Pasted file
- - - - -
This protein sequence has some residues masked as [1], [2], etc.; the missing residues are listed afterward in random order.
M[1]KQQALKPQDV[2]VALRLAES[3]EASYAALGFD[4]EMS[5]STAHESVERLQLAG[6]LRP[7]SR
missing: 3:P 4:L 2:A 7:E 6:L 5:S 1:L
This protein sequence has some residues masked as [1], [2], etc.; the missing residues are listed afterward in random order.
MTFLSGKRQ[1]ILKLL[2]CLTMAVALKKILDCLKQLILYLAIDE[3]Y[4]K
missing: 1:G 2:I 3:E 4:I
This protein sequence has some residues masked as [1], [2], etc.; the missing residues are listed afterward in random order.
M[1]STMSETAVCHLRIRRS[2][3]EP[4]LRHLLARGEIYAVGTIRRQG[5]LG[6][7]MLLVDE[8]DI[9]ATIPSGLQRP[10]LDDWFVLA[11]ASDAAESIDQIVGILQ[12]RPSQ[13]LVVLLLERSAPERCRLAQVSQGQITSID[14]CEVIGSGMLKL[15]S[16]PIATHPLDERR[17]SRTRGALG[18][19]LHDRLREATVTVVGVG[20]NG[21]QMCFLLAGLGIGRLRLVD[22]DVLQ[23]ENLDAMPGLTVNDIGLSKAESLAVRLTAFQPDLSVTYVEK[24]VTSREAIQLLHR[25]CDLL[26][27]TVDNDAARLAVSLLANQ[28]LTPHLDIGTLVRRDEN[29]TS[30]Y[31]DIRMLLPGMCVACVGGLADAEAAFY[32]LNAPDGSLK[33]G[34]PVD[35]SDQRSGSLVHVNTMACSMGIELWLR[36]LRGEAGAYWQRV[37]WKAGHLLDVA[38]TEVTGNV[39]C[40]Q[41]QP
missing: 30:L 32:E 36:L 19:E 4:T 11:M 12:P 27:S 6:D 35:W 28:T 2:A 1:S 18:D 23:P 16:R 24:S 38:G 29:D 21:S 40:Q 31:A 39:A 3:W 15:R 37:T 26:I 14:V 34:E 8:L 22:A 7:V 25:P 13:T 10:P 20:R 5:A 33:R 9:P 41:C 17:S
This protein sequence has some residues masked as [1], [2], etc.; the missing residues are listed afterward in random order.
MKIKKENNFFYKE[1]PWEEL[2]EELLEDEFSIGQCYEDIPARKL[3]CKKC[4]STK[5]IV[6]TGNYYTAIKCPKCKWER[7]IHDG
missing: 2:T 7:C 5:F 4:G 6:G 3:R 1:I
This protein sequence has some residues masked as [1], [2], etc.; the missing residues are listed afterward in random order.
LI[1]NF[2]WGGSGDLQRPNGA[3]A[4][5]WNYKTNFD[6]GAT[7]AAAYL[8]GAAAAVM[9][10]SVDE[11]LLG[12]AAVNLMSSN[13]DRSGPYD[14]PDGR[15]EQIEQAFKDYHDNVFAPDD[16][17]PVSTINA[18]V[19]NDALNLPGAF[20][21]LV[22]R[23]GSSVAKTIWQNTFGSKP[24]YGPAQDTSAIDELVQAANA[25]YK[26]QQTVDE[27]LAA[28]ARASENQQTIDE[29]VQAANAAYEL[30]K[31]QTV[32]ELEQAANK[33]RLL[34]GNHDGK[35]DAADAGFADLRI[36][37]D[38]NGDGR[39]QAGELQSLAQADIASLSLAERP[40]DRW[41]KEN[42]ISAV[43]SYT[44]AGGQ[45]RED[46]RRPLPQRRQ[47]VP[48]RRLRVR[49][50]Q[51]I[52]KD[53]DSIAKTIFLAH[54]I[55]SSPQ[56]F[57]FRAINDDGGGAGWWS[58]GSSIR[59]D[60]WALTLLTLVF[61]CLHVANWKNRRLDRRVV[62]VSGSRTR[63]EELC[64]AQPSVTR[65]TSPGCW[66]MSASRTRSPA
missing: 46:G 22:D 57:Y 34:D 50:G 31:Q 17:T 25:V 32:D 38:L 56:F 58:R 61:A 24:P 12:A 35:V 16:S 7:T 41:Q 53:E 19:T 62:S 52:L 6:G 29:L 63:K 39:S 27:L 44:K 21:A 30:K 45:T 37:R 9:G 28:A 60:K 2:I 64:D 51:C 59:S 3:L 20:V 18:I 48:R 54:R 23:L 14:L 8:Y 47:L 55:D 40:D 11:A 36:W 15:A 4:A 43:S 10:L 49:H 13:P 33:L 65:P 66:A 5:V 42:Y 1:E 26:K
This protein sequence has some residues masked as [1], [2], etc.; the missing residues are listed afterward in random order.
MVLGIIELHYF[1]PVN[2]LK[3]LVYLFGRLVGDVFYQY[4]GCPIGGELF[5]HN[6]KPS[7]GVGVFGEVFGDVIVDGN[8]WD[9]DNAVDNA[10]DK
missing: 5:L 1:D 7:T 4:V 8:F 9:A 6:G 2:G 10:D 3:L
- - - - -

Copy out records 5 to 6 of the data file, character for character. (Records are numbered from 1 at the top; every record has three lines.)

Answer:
This protein sequence has some residues masked as [1], [2], etc.; the missing residues are listed afterward in random order.
LI[1]NF[2]WGGSGDLQRPNGA[3]A[4][5]WNYKTNFD[6]GAT[7]AAAYL[8]GAAAAVM[9][10]SVDE[11]LLG[12]AAVNLMSSN[13]DRSGPYD[14]PDGR[15]EQIEQAFKDYHDNVFAPDD[16][17]PVSTINA[18]V[19]NDALNLPGAF[20][21]LV[22]R[23]GSSVAKTIWQNTFGSKP[24]YGPAQDTSAIDELVQAANA[25]YK[26]QQTVDE[27]LAA[28]ARASENQQTIDE[29]VQAANAAYEL[30]K[31]QTV[32]ELEQAANK[33]RLL[34]GNHDGK[35]DAADAGFADLRI[36][37]D[38]NGDGR[39]QAGELQSLAQADIASLSLAERP[40]DRW[41]KEN[42]ISAV[43]SYT[44]AGGQ[45]RED[46]RRPLPQRRQ[47]VP[48]RRLRVR[49][50]Q[51]I[52]KD[53]DSIAKTIFLAH[54]I[55]SSPQ[56]F[57]FRAINDDGGGAGWWS[58]GSSIR[59]D[60]WALTLLTLVF[61]CLHVANWKNRRLDRRVV[62]VSGSRTR[63]EELC[64]AQPSVTR[65]TSPGCW[66]MSASRTRSPA
missing: 46:G 22:D 57:Y 34:D 50:G 31:Q 17:T 25:V 32:D 38:L 56:F 58:R 61:A 24:P 12:A 35:V 16:S 7:T 41:Q 53:E 19:T 62:S 52:L 6:G 29:L 63:K 39:S 27:L 44:K 21:A 30:K 45:T 37:R 9:G 28:A 60:K 2:I 64:D 51:C 59:S 3:L 20:V 18:I 48:R 54:R 23:L 14:L 8:Y 47:L 55:D 40:D 11:A 36:W 15:A 4:A 43:S 10:L 49:H 13:P 33:L 65:P 66:A 5:V 42:Y 1:E 26:K
This protein sequence has some residues masked as [1], [2], etc.; the missing residues are listed afterward in random order.
MVLGIIELHYF[1]PVN[2]LK[3]LVYLFGRLVGDVFYQY[4]GCPIGGELF[5]HN[6]KPS[7]GVGVFGEVFGDVIVDGN[8]WD[9]DNAVDNA[10]DK
missing: 5:L 1:D 7:T 4:V 8:F 9:A 6:G 2:G 10:D 3:L